There are recipes I’ve found in some of my newer cookbooks which make me laugh.
Recipes for the simplest things like baked potato, sauteed broccolini, roasted asparagus, roasted tomatoes…
Now, I don’t knock anyone who doesn’t know how to do any of these things*, but at this point in our technological age, I feel like these are kitchen basics which probably don’t need to be in cookbooks any longer**. These are the kinds of things you do a quick Google search for and find someplace like, oh, a blog, for example, to guide you.
*Because, Lord knows, as of five years ago, I probably didn’t either without direction.
**Especially not Food Network star ones.
That said, for today’s Make it Monday, I definitely will not share a recipe for this simple-to-make favorite of mine, but I am going to talk nonstop about it so that you’ll get the urge to go on and make it for yourself. Everyday.
The more I make dinner at home, the more I realize sometimes the tastiest things don’t have to be very challenging. Over the past few months, I’ve fallen in love with roasting my veggies, a simple, but scrumptious side dish to any main course.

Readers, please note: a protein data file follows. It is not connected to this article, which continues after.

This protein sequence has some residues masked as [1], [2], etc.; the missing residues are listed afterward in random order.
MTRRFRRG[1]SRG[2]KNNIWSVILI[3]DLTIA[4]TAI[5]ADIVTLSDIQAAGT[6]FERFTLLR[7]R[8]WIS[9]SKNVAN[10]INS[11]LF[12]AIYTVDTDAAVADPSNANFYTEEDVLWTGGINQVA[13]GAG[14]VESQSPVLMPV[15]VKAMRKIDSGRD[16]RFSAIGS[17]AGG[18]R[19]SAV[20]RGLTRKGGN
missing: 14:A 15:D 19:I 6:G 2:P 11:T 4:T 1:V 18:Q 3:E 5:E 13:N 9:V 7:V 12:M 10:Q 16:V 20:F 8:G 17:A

Once upon a time, I was a canned veggie girl only, and the line up included: peas, corn, and string beans.
From there I graduated to canned and frozen, broadening my horizons to allow broccoli and stir fry veggies.
The more I began really cooking for myself, the more I started using fresh ingredients and recognizing differences in flavor. Rather than completely eliminating canned and frozen veggies, I’ve brought fresh veggies into the mix as a several nights a week treat.*
*Yes, I said it. Vegetables can be a treat. Cue shocked gasps.
I am certain something magical happens when fresh cut veggies are drizzled with olive oil and liberally sprinkled with salt and pepper. If done properly, they can be as addicting as chocolate.*
*Yup, I did it again. I’ve just compared vegetables to chocolate. WHO AM I?
I’ve found the perfect trick to be a rimmed baking sheet, lined with foil, topped with a layer of any combination of veggies, drizzled with 3-4 tablespoons of olive oil, and generously sprinkled with kosher salt and pepper.*
*Those flakes should shine.**
**In other words, they should be able to be seen with the naked eye.
Cooked in an oven preheated to 400 degrees for anywhere from 15-30 minutes*, these vegetables start to sing when they start to brown and sizzle in the oily goodness.
*Depending on the size of the vegetable.
Sometimes, if I’m feeling super creative, I’ll add freshly chopped garlic or a squeeze of lemon.
You simply can’t lose. Every time I roast veggies I try to remind myself how good and simple they are, so that when I’m facing those moments of, What-on-earth-should-I-make-as-a-side-dish-tonight?, I can fall back on the beauty of the roasted vegetable.